The DG45FC was Intel's first Mini-ITX motherboard fully focused on the HTPC market and it was based on the GMA X4500HD integrated graphics processor (IGP). This promised HDMI support with both full LPCM support and hardware accelerated decoding of 1080p h264 material.
Intel initially struggled a bit with the GMA X4500HD drivers and they never got 24hz mode properly working. It also took the open source community quite some time to get DXVA support working but they eventually got there.
This machine has served very well over the first using Mediaportal and later on XBMC when it became available for Windows. However we recently decided to get another HTPC to use downstairs which gave me the chance to build a new Ivy Bridge based machine.
On paper the upgrade from the second generation Core 2 Duo platform to the Ivy Bridge platform does not offer many benefits, however in reality there's is quite a few improvements which aren't obvious at first sight. Anyway more on that later, here's a few photos of the build:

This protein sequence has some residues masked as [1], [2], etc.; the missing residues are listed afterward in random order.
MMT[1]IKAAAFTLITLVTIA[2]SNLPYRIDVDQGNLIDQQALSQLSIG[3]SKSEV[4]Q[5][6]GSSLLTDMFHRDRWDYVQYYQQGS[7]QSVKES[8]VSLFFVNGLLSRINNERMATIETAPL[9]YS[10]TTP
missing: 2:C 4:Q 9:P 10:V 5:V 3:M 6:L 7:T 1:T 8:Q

The empty Streacom F1C Evo case.
The plastic lens for the IR-receiver hole had been glued on slightly out of position so I removed it and reattached it using hot glue.
The DH77DF motherboard, Core i3 CPU and Intel SSD, picoPSU and RAM sticks installed.
Showing the clean exterior of the case.
Installed in the living room.
The installation was a breeze and right away I started noticing improvements that I hadn't counted on. In some videos I would get tearing and odd defects if I had DXVA enabled on the old DG45FC board. I had always attributed those to a poor Intel DVXA implementation in XBMC. However I noticed right away that with the DF77DF board they were all gone!
I had also had some problems with very sensitive HDMI/HDCP handshakes on the old board if I dared to change input on my receiver or TV. These handshakes are now handled much more gracefully now. A very welcome surprise since I had previously attributed those problem to my Marantz SR5003 receiver and even considered replacing it!
So all in all Intel has clearly made a lot of changes from the old Core 2 Duo days that clearly benefit HTPC's even though a simple comparison of the specifications won't reveal them.
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